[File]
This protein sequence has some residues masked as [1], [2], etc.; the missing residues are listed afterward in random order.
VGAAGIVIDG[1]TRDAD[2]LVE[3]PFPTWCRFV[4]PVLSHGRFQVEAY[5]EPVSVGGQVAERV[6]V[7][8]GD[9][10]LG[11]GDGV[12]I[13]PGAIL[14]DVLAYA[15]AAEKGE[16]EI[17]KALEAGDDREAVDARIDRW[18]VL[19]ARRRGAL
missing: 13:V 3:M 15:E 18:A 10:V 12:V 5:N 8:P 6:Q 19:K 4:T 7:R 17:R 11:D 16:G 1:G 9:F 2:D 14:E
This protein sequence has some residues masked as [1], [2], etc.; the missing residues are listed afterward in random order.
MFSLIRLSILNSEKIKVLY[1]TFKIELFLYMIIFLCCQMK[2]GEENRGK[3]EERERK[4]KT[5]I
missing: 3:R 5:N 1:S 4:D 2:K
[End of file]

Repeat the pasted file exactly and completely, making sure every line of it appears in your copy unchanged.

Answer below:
This protein sequence has some residues masked as [1], [2], etc.; the missing residues are listed afterward in random order.
VGAAGIVIDG[1]TRDAD[2]LVE[3]PFPTWCRFV[4]PVLSHGRFQVEAY[5]EPVSVGGQVAERV[6]V[7][8]GD[9][10]LG[11]GDGV[12]I[13]PGAIL[14]DVLAYA[15]AAEKGE[16]EI[17]KALEAGDDREAVDARIDRW[18]VL[19]ARRRGAL
missing: 13:V 3:M 15:E 18:A 10:V 12:V 5:N 8:P 6:Q 19:K 4:T 7:R 17:R 11:D 16:G 1:G 9:F 2:D 14:E
This protein sequence has some residues masked as [1], [2], etc.; the missing residues are listed afterward in random order.
MFSLIRLSILNSEKIKVLY[1]TFKIELFLYMIIFLCCQMK[2]GEENRGK[3]EERERK[4]KT[5]I
missing: 3:R 5:N 1:S 4:D 2:K